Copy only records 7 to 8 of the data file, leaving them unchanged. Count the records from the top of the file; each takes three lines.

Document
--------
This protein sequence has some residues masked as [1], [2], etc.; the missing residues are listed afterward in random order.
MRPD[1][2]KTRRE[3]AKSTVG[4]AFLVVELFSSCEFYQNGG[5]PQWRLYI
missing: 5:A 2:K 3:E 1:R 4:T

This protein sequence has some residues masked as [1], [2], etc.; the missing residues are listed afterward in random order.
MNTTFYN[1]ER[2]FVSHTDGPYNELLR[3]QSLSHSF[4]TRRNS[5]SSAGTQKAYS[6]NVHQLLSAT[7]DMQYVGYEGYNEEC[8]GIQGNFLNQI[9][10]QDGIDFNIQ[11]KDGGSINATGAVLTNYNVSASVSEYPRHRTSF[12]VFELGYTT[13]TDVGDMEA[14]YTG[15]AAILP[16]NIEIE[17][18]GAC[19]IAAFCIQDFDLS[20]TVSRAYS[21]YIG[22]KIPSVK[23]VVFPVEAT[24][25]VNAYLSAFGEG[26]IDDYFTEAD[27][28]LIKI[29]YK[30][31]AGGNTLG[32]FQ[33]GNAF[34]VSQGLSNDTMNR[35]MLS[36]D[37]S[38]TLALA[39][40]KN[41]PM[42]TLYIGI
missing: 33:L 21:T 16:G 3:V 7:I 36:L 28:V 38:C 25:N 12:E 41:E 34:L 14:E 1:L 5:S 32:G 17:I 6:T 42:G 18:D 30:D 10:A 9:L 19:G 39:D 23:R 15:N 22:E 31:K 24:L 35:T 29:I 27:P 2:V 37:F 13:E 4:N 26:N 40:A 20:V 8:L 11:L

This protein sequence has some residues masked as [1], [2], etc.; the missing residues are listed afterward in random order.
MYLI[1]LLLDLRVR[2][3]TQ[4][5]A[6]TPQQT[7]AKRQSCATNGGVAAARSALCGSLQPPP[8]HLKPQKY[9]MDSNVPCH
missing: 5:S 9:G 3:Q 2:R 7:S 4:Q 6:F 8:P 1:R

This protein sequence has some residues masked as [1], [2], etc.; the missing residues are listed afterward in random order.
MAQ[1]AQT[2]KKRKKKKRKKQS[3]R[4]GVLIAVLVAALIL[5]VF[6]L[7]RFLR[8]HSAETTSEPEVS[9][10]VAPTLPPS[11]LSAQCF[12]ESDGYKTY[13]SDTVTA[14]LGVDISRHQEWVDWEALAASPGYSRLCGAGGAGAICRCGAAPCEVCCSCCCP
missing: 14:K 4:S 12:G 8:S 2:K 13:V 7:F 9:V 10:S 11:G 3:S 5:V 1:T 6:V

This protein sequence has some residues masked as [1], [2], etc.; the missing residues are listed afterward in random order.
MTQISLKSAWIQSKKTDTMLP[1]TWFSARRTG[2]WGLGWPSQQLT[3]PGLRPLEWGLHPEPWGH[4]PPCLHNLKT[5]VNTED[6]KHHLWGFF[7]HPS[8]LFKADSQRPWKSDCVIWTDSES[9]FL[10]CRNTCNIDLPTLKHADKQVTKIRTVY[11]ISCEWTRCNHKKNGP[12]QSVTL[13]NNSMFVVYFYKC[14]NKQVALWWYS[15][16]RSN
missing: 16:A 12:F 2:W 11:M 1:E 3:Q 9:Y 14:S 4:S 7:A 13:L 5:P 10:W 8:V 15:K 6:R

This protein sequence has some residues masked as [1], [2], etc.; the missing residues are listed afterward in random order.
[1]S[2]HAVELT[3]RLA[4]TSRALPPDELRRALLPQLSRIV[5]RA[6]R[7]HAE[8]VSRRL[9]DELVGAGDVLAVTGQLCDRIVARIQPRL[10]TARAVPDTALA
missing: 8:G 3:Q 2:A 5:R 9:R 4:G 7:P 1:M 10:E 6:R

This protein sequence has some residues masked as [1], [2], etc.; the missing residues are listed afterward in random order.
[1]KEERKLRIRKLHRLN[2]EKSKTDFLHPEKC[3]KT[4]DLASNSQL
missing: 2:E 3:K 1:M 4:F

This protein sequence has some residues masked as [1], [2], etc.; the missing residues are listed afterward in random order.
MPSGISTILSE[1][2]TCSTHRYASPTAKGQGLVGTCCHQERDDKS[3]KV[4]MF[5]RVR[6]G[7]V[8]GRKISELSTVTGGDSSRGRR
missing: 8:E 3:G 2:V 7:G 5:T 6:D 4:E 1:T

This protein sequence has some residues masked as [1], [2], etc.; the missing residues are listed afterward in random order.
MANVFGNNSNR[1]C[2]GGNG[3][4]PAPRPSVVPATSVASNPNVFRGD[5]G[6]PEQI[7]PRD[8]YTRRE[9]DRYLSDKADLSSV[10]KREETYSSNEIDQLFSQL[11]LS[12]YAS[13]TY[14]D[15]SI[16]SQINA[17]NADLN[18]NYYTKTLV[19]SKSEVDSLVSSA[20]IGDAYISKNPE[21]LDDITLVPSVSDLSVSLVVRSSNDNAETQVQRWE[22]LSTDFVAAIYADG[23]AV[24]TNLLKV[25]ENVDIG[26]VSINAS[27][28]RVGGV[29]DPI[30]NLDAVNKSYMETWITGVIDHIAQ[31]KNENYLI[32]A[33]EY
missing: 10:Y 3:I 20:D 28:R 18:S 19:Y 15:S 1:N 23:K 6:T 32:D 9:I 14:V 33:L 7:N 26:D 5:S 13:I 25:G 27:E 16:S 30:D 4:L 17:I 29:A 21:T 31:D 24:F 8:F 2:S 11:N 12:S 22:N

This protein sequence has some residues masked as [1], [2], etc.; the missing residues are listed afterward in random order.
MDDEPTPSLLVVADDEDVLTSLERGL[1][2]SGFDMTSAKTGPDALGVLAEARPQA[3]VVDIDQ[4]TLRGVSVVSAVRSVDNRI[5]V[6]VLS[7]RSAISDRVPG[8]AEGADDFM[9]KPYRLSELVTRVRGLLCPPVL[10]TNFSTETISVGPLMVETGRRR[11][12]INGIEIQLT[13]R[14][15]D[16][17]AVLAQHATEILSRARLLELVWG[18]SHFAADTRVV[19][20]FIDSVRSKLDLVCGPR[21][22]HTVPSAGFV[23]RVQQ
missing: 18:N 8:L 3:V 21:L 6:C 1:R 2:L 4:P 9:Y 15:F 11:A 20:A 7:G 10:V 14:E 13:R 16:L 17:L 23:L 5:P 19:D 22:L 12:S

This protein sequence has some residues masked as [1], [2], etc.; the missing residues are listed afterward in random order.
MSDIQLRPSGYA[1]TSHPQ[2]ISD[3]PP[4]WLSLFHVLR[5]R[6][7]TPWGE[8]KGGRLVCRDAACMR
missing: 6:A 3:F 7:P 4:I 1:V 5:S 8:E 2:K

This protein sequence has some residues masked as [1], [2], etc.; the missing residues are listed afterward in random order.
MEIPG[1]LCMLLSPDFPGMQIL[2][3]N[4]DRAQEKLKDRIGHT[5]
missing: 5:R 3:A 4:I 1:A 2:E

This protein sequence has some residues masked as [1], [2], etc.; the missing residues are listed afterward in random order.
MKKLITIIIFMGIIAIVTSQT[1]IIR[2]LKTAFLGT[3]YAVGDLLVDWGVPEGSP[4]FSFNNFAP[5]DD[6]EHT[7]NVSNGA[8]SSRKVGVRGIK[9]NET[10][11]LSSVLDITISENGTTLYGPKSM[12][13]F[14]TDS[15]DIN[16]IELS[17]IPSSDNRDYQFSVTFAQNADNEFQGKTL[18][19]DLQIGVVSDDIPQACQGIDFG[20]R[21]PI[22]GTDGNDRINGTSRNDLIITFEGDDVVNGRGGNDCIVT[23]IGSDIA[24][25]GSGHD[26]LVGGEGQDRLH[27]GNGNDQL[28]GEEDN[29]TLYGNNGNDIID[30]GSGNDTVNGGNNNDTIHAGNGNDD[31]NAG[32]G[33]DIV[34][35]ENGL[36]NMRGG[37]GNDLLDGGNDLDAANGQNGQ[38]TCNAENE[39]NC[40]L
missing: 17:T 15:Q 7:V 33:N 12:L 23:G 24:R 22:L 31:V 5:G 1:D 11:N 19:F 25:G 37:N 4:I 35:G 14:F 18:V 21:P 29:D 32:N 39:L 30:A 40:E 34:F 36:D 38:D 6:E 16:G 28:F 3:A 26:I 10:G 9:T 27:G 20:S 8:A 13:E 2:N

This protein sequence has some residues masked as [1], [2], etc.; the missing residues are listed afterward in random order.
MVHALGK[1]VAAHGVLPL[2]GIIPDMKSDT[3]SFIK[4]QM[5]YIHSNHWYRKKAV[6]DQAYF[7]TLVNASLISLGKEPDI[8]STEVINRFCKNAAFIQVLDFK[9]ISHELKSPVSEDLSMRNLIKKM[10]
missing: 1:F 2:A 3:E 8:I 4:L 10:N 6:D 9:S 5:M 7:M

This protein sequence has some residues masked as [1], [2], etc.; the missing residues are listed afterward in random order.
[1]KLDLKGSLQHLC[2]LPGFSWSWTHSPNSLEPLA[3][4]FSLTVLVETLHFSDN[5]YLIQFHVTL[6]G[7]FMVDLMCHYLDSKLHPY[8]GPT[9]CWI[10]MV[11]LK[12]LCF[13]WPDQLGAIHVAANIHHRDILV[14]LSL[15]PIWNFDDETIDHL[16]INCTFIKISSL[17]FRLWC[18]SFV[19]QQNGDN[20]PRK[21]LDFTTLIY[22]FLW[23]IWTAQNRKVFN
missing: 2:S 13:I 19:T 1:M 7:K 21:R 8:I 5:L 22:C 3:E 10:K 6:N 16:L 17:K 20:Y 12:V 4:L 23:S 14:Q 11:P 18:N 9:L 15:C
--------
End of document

This protein sequence has some residues masked as [1], [2], etc.; the missing residues are listed afterward in random order.
[1]KEERKLRIRKLHRLN[2]EKSKTDFLHPEKC[3]KT[4]DLASNSQL
missing: 2:E 3:K 1:M 4:F

This protein sequence has some residues masked as [1], [2], etc.; the missing residues are listed afterward in random order.
MPSGISTILSE[1][2]TCSTHRYASPTAKGQGLVGTCCHQERDDKS[3]KV[4]MF[5]RVR[6]G[7]V[8]GRKISELSTVTGGDSSRGRR
missing: 8:E 3:G 2:V 7:G 5:T 6:D 4:E 1:T